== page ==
There's more to life than Harvard Square. Here's every place in Cambridge and Boston that you're likely to encounter in your four years here:
Faux-pretentious, overrated upperclassman House located close to the Yard. The adopted dining hall of many Quadlings and Wigglesworthians—those who can get past the armed butlers with megaphones and attack poodles, that is.
“All the theater kids are in Adams.”
The current home of Harvard’s athletic facilities and Business School. Future home of part of Harvard’s engineering school. Also the home of Blanchard’s, king of kegs (and painfully cheap gin). It’s an area (allegedly) infested with rats after Harvard dug a humongous hole and then abandoned it due to budget constraints.
“Is Harvard ever going to finish building the new SEAS complex?”
Annenberg (also ‘Berg,’ ‘the Berg’)
This freshman-only dining hall is Harvard’s version of the Great Hall from “Harry Potter,” sans floating candles. The Berg is your first peek into HUDS’s culinary exploits, and the sight of many a CEB-sponsored party. Go often enough, and you can befriend John, the only good soul in this cold, terrible world. But go there too often, and you’ll run into last night’s hookup in the breakfast line.
“Meet you at C12 in the Berg for dinner tonight, please don't be late and make me look like a sad, stood-up loser.”
Border Café (also “Border’)
A cozy, delicious Tex-Mex eatery tucked behind the COOP on the corner of Church and Palmer. Go here for burritos that don’t taste like greasy fast food but are still pretty easy on the wallet. It’s the best place to pretend that your 11:30 p.m. hunger is actually a classy late meal.
“I’m taking my parents out to dinner but I’m craving a quesadilla and I’m close to broke...so Border it is!”
Where you tell people you go to school. The city you claim made you choose Harvard over Yale. 13 minutes from Harvard on the Red Line, but still a place you will rarely visit in your four years here.
“I go to a small liberal arts college in Boston.”
Quad House featuring large suites and abundant singles. Conveniently located next to an elementary school full of screaming kids at 8 a.m. Home of the Khurana family.
“I saw Rakesh in Cabot’s dhall yesterday. He was giving out ice cream.”
Don't let the name mislead you—this place is neither in Cabot House nor really what you'd call a "library" anymore. Freshly renovated in 2017, Cabot is the ideal hangout for caffeine-dependent science concentrators, with its many study spaces, Clover coffee bar, and plenty of printers for all those Mathematica results you'll definitely forget about until your pre-Math section trip to Annenberg.
“Ugh, they replaced Greenhouse Cafe with Clover in Cabot Library. Where am I going to get my afternoon pizza?”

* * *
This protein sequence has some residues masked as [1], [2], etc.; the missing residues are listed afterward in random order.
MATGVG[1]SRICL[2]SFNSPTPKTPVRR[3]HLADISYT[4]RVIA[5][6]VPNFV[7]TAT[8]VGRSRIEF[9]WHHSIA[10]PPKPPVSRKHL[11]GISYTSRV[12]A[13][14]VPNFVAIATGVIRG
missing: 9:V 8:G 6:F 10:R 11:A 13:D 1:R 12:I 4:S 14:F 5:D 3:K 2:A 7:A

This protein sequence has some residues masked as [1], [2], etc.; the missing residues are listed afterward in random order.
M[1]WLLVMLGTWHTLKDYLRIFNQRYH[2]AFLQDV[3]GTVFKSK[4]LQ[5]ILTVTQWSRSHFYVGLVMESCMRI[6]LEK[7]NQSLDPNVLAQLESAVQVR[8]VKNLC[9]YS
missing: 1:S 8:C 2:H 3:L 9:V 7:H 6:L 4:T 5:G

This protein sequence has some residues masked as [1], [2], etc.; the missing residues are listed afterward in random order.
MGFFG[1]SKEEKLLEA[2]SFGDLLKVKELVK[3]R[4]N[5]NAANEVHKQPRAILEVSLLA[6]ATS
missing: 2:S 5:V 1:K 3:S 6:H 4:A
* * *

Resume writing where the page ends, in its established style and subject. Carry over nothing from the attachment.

Grassy knoll separating the Quad from the rest of civilization. Steer clear at night to avoid being mugged and/or stabbed (Seriously). It’s a nice park during the day though! Also the name of a bar on Mass. Ave. popular with Quadlings.
“We’ll get to the Quad faster if we cut through Cambridge Common.”
One T-stop down Mass. Ave. The commercialized, wannabe cousin of Harvard Square.
“They just put a City Target in Central Square.”
Where tourists (and susceptible freshmen) go to buy overpriced Harvard sweatshirts and key chains. Where you will stand in line for hours at the beginning of each semester to buy overpriced textbooks. Where you will never go once you realize eBay and Amazon are a hell of a lot cheaper. Rhymes with “loop,” not “blow-pop.”
“I just waited in line at the Coop and they don’t even have my textbook. I’m pissed.”
Mispronunciation of the Coop (see Coop). Harvard's alternative accommodations for those who find the housing system “restrictive,” complete with naked cooking and rampant tobacco use. Just kidding. Or are we?
“Did you hear about Betsy? She joined to Co-op after ditching Cabot House, said it was a more interesting residential experience.”
Cornell is an Ivy League school in Ithaca, NY, and the butt of many not-actually-an-Ivy jokes. They seriously ripped off Harvard when they decided to refer to their sports teams as ‘Cornell Big Red.’ Only relevant about four times a year.
“In my country, no one’s heard of Cornell.”
House in the Quad whose dining hall resembles that of a nursing home. Still, it’s a house with plenty of party spaces and plenty of parties to fill them. Home to the much-coveted Ten-Man suite.
“Are you going to Heaven and Hell? It’s in Currier.”
Conveniently located overflow housing for students in various River Houses. Comes complete with a TV, dishwasher, refrigerator, bathtub, and bay windows. This year, some extremely lucky freshman will live there.
“Wanna hang out in my dorm in DeWolfe? It has air-conditioning.”
The “House” affiliation for the small percentage of students who live off-campus.
“Where is Dudley House?” “Everywhere.”
Formerly known as “Dumpster House,” a nickname it’s shed since a swanky renovation made its dining hall very Annenberg-esque. The building featured on every postcard that you will send home.
“All the athletes eat in Dunster, I hear.”
Where Unabomber Theodore J. Kaczynski ’62 spent his formative years. Home of Fête, the best formal at Harvard. Its clock tower has probably had a better movie career than Matt Damon. Historically known for its preppy population, now famous for its ridiculous social budget.
“Can you sneak me into Eliot’s formal? I hear it’s amazing.”
A well-known Mexican eatery located on Mt. Auburn Street, known for its burritos and quesadillas. Slightly cheaper than Felipe’s, it’s the perfect 3 a.m. drunk safe space.
“Hey, want to go to El Jefe’s?”“Sure, let me just finish this last tequila shot”
Home field of the Boston Red Sox, perennial rivals of the New York Yankees. Go now—and leave your Yankees cap at home.
“What are they singing at Fenway Park?” “Sweet Caroline. Duh.”
Harvard Square’s most popular late-night answer to Mexican cuisine cravings. You’ll always order their burritos when you should be ordering their tacos and nachos. Occasionally the location of the Undergraduate Council’s Club 1636.